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Dutch Finance Chief Says More EU Money Laundering Bank Scandals Coming

The European Union hasn’t seen the end of money laundering scandals in some of the bloc’s biggest banks, many already tied to the 200-billion-euro ($221.31 billion) Danske Bank fiasco that is still reverberating, Dutch Finance Minister Wopke Hoekstra said.
“Those who think that this problem is mostly a problem that is linked to some of the banks in some of the countries are up for a rude awakening,” Hoekstra said in an interview in Brussels with the financial news agency Bloomberg.
“It truly is D-Day for the fight against money laundering,” he said even as the EU is scrambling to respond more than a year after the Danske Bank debacle and hasn’t put together a centralized cross-border response to the seemingly unstoppable phenomenon.
With Deutsche Bank agreeing to pay a $15 million fine tied to money laundering as a result of a November 2018 raid of its Frankfurt office which rattled investors and a spate of other investigations around the bloc, the problem not only isn’t going away but may grow.
Hoekstra – ING in his country in his country agreed to a $900 million fine for money laundering that the bank said had gone on for years – is one of a handful of EU finance chiefs who want the European Commission to set up a central agency to stop the flow of dirty money.
He didn’t say why Dutch authorities took so long to discover ING shortcomings so severe that the bank admitted money laundering was financing terrorism because the holders of accounts that should have been flagged as suspicious skated through lenient oversight practices.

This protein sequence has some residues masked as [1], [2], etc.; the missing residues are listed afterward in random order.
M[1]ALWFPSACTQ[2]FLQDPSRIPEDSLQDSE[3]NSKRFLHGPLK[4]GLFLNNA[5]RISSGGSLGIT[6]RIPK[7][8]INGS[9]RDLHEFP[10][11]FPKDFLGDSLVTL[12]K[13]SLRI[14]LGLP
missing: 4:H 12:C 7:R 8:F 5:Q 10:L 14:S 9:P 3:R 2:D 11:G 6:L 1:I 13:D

“My view is we have only started to see the beginning and every single case that I have seen of money laundering has an international dimension to it,” Hoekstra told the news agency.
“It is time and it is highly necessary to fight back at a much more sophisticated and thorough level,” he said as the EU has been dragging its feet over what to do, some countries reluctant to cede authority of their national anti-money laundering agencies that didn’t catch scandals.
Hungarian Finance Minister Mihaly Varga, whose country has been accused of runaway corruption said national authorities shouldn’t be stripped of powers, while Poland, growing more authoritarian, isn’t eager to back a cross-border authority either.
Spanish Economy Minister Nadia Calvino said that, “It’s all very good to do an impact assessment. The proposal should have an impact assessment. But frankly, we need to move to a European supervisor.”

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